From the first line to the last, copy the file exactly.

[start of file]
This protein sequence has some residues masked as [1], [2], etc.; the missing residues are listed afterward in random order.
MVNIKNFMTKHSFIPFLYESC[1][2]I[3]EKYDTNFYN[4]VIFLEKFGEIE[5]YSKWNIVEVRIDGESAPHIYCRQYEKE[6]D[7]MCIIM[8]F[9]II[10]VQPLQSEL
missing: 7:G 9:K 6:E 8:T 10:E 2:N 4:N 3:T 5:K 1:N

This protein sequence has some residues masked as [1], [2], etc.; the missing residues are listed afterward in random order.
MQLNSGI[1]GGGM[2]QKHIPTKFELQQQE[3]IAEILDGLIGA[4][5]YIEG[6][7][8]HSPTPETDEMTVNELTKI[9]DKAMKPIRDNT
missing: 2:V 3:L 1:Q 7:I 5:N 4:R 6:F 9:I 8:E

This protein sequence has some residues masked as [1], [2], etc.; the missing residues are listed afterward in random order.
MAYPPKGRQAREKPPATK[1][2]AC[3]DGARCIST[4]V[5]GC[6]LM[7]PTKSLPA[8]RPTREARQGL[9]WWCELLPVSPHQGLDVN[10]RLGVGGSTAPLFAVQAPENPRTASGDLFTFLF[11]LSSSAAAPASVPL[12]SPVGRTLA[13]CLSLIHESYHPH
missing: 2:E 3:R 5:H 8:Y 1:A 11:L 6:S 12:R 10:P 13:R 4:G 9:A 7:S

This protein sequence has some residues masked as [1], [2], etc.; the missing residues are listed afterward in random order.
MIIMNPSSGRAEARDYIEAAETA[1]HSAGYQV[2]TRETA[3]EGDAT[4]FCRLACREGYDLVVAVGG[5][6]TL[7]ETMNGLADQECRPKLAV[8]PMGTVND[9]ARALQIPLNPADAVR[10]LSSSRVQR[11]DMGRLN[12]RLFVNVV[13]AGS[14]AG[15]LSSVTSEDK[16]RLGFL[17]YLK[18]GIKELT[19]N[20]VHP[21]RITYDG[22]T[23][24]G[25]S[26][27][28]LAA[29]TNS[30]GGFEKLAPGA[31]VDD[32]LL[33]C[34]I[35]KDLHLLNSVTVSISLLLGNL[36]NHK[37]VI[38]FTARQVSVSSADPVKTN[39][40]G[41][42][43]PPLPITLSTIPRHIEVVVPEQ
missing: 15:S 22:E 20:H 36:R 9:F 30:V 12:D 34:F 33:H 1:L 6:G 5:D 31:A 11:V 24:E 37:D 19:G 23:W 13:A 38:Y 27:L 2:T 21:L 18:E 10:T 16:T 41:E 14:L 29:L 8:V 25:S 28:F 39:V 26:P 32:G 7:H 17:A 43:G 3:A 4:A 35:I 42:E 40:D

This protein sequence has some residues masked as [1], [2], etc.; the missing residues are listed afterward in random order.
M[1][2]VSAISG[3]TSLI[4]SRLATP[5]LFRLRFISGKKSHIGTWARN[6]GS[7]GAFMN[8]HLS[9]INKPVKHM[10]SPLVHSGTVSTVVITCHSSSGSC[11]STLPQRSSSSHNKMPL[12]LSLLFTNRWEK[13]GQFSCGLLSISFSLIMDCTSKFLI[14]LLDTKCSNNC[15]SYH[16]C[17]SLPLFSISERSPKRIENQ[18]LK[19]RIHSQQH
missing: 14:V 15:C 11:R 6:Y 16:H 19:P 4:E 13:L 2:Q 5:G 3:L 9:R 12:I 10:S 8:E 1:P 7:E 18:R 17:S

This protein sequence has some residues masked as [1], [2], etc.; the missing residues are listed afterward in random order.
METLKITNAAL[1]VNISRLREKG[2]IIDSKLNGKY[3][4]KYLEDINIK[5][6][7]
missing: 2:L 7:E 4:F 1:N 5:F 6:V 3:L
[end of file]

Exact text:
This protein sequence has some residues masked as [1], [2], etc.; the missing residues are listed afterward in random order.
MVNIKNFMTKHSFIPFLYESC[1][2]I[3]EKYDTNFYN[4]VIFLEKFGEIE[5]YSKWNIVEVRIDGESAPHIYCRQYEKE[6]D[7]MCIIM[8]F[9]II[10]VQPLQSEL
missing: 7:G 9:K 6:E 8:T 10:E 2:N 4:N 3:T 5:K 1:N

This protein sequence has some residues masked as [1], [2], etc.; the missing residues are listed afterward in random order.
MQLNSGI[1]GGGM[2]QKHIPTKFELQQQE[3]IAEILDGLIGA[4][5]YIEG[6][7][8]HSPTPETDEMTVNELTKI[9]DKAMKPIRDNT
missing: 2:V 3:L 1:Q 7:I 5:N 4:R 6:F 9:I 8:E

This protein sequence has some residues masked as [1], [2], etc.; the missing residues are listed afterward in random order.
MAYPPKGRQAREKPPATK[1][2]AC[3]DGARCIST[4]V[5]GC[6]LM[7]PTKSLPA[8]RPTREARQGL[9]WWCELLPVSPHQGLDVN[10]RLGVGGSTAPLFAVQAPENPRTASGDLFTFLF[11]LSSSAAAPASVPL[12]SPVGRTLA[13]CLSLIHESYHPH
missing: 2:E 3:R 5:H 8:Y 1:A 11:L 6:S 12:R 10:P 13:R 4:G 9:A 7:S

This protein sequence has some residues masked as [1], [2], etc.; the missing residues are listed afterward in random order.
MIIMNPSSGRAEARDYIEAAETA[1]HSAGYQV[2]TRETA[3]EGDAT[4]FCRLACREGYDLVVAVGG[5][6]TL[7]ETMNGLADQECRPKLAV[8]PMGTVND[9]ARALQIPLNPADAVR[10]LSSSRVQR[11]DMGRLN[12]RLFVNVV[13]AGS[14]AG[15]LSSVTSEDK[16]RLGFL[17]YLK[18]GIKELT[19]N[20]VHP[21]RITYDG[22]T[23][24]G[25]S[26][27][28]LAA[29]TNS[30]GGFEKLAPGA[31]VDD[32]LL[33]C[34]I[35]KDLHLLNSVTVSISLLLGNL[36]NHK[37]VI[38]FTARQVSVSSADPVKTN[39][40]G[41][42][43]PPLPITLSTIPRHIEVVVPEQ
missing: 15:S 22:E 20:H 36:R 9:F 30:V 12:D 34:F 33:H 1:L 6:G 5:D 31:A 11:V 24:E 37:D 19:G 23:W 13:A 38:Y 27:L 2:T 21:L 18:E 10:T 16:T 41:E 14:L 29:L 8:V 25:S 28:F 39:V 26:P 32:G 7:H 17:A 43:G 3:A 4:A 35:I 42:E 40:D

This protein sequence has some residues masked as [1], [2], etc.; the missing residues are listed afterward in random order.
M[1][2]VSAISG[3]TSLI[4]SRLATP[5]LFRLRFISGKKSHIGTWARN[6]GS[7]GAFMN[8]HLS[9]INKPVKHM[10]SPLVHSGTVSTVVITCHSSSGSC[11]STLPQRSSSSHNKMPL[12]LSLLFTNRWEK[13]GQFSCGLLSISFSLIMDCTSKFLI[14]LLDTKCSNNC[15]SYH[16]C[17]SLPLFSISERSPKRIENQ[18]LK[19]RIHSQQH
missing: 14:V 15:C 11:R 6:Y 16:H 19:P 4:E 13:L 2:Q 5:G 3:L 9:R 12:I 10:S 8:E 1:P 7:E 18:R 17:S

This protein sequence has some residues masked as [1], [2], etc.; the missing residues are listed afterward in random order.
METLKITNAAL[1]VNISRLREKG[2]IIDSKLNGKY[3][4]KYLEDINIK[5][6][7]
missing: 2:L 7:E 4:F 1:N 5:F 6:V 3:L